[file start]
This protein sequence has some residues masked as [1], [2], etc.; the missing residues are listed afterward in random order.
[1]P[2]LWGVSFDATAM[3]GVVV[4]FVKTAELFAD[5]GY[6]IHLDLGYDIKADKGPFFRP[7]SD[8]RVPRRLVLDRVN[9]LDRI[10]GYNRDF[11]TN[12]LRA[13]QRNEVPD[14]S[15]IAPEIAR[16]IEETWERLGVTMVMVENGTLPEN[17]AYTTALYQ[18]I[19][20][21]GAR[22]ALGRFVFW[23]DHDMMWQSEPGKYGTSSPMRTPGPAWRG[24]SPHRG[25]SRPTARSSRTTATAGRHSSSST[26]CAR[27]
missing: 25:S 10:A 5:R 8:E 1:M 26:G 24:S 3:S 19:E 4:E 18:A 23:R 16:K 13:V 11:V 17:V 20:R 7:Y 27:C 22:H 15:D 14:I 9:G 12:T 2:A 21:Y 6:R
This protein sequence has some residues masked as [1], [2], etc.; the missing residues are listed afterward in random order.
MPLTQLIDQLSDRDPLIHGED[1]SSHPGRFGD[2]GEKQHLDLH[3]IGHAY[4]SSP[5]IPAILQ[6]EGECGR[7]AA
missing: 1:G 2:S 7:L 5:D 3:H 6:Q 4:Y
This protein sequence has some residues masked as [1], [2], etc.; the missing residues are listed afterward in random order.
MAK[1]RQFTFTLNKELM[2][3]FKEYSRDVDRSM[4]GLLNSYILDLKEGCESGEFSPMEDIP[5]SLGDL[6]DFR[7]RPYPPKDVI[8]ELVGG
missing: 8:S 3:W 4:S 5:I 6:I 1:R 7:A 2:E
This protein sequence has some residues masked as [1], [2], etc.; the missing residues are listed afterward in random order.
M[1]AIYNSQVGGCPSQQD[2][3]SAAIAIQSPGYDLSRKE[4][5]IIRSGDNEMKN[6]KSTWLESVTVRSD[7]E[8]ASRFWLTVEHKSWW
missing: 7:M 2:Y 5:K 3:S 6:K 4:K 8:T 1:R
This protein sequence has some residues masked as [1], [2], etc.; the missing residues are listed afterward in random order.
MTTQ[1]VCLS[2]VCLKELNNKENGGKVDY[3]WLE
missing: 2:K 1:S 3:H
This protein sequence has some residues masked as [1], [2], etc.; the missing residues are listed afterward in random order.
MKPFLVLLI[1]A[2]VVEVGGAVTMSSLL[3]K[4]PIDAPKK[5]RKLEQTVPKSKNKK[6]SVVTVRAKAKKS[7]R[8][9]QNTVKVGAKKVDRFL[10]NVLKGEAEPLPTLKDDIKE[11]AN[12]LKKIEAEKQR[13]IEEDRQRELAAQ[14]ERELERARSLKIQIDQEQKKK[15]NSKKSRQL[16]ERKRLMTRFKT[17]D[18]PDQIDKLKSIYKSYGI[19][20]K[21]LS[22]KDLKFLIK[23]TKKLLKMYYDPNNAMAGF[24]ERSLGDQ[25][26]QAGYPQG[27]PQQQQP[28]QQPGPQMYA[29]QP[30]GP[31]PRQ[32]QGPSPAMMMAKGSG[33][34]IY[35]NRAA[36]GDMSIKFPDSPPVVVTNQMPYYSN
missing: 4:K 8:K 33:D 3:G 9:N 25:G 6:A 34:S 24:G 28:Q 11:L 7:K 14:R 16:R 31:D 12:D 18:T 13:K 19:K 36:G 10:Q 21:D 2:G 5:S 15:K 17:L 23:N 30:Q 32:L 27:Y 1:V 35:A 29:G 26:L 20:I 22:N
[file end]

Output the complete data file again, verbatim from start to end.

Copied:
This protein sequence has some residues masked as [1], [2], etc.; the missing residues are listed afterward in random order.
[1]P[2]LWGVSFDATAM[3]GVVV[4]FVKTAELFAD[5]GY[6]IHLDLGYDIKADKGPFFRP[7]SD[8]RVPRRLVLDRVN[9]LDRI[10]GYNRDF[11]TN[12]LRA[13]QRNEVPD[14]S[15]IAPEIAR[16]IEETWERLGVTMVMVENGTLPEN[17]AYTTALYQ[18]I[19][20][21]GAR[22]ALGRFVFW[23]DHDMMWQSEPGKYGTSSPMRTPGPAWRG[24]SPHRG[25]SRPTARSSRTTATAGRHSSSST[26]CAR[27]
missing: 25:S 10:A 5:R 8:E 1:M 26:G 24:S 3:S 19:E 4:E 18:A 23:R 16:K 13:V 11:V 17:V 20:R 7:Y 27:C 22:H 15:D 14:I 9:G 12:T 2:A 21:Y 6:R
This protein sequence has some residues masked as [1], [2], etc.; the missing residues are listed afterward in random order.
MPLTQLIDQLSDRDPLIHGED[1]SSHPGRFGD[2]GEKQHLDLH[3]IGHAY[4]SSP[5]IPAILQ[6]EGECGR[7]AA
missing: 1:G 2:S 7:L 5:D 3:H 6:Q 4:Y
This protein sequence has some residues masked as [1], [2], etc.; the missing residues are listed afterward in random order.
MAK[1]RQFTFTLNKELM[2][3]FKEYSRDVDRSM[4]GLLNSYILDLKEGCESGEFSPMEDIP[5]SLGDL[6]DFR[7]RPYPPKDVI[8]ELVGG
missing: 8:S 3:W 4:S 5:I 6:I 1:R 7:A 2:E
This protein sequence has some residues masked as [1], [2], etc.; the missing residues are listed afterward in random order.
M[1]AIYNSQVGGCPSQQD[2][3]SAAIAIQSPGYDLSRKE[4][5]IIRSGDNEMKN[6]KSTWLESVTVRSD[7]E[8]ASRFWLTVEHKSWW
missing: 7:M 2:Y 5:K 3:S 6:K 4:K 8:T 1:R
This protein sequence has some residues masked as [1], [2], etc.; the missing residues are listed afterward in random order.
MTTQ[1]VCLS[2]VCLKELNNKENGGKVDY[3]WLE
missing: 2:K 1:S 3:H
This protein sequence has some residues masked as [1], [2], etc.; the missing residues are listed afterward in random order.
MKPFLVLLI[1]A[2]VVEVGGAVTMSSLL[3]K[4]PIDAPKK[5]RKLEQTVPKSKNKK[6]SVVTVRAKAKKS[7]R[8][9]QNTVKVGAKKVDRFL[10]NVLKGEAEPLPTLKDDIKE[11]AN[12]LKKIEAEKQR[13]IEEDRQRELAAQ[14]ERELERARSLKIQIDQEQKKK[15]NSKKSRQL[16]ERKRLMTRFKT[17]D[18]PDQIDKLKSIYKSYGI[19][20]K[21]LS[22]KDLKFLIK[23]TKKLLKMYYDPNNAMAGF[24]ERSLGDQ[25][26]QAGYPQG[27]PQQQQP[28]QQPGPQMYA[29]QP[30]GP[31]PRQ[32]QGPSPAMMMAKGSG[33][34]IY[35]NRAA[36]GDMSIKFPDSPPVVVTNQMPYYSN
missing: 4:K 8:K 33:D 3:G 9:N 25:G 6:A 34:S 24:G 28:Q 11:L 7:K 14:R 16:R 31:D 12:D 18:T 13:K 19:K 36:G 10:Q 21:D 2:G 5:S 15:K 17:L 23:N 30:Q 32:L 27:Y 1:V 35:A 29:G 26:L 20:I 22:N